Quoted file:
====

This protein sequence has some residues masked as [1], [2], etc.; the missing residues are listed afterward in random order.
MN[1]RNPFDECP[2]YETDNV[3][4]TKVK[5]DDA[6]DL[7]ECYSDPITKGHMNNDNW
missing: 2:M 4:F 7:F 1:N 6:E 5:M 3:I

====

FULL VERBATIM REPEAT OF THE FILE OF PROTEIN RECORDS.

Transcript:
This protein sequence has some residues masked as [1], [2], etc.; the missing residues are listed afterward in random order.
MN[1]RNPFDECP[2]YETDNV[3][4]TKVK[5]DDA[6]DL[7]ECYSDPITKGHMNNDNW
missing: 2:M 4:F 7:F 1:N 6:E 5:M 3:I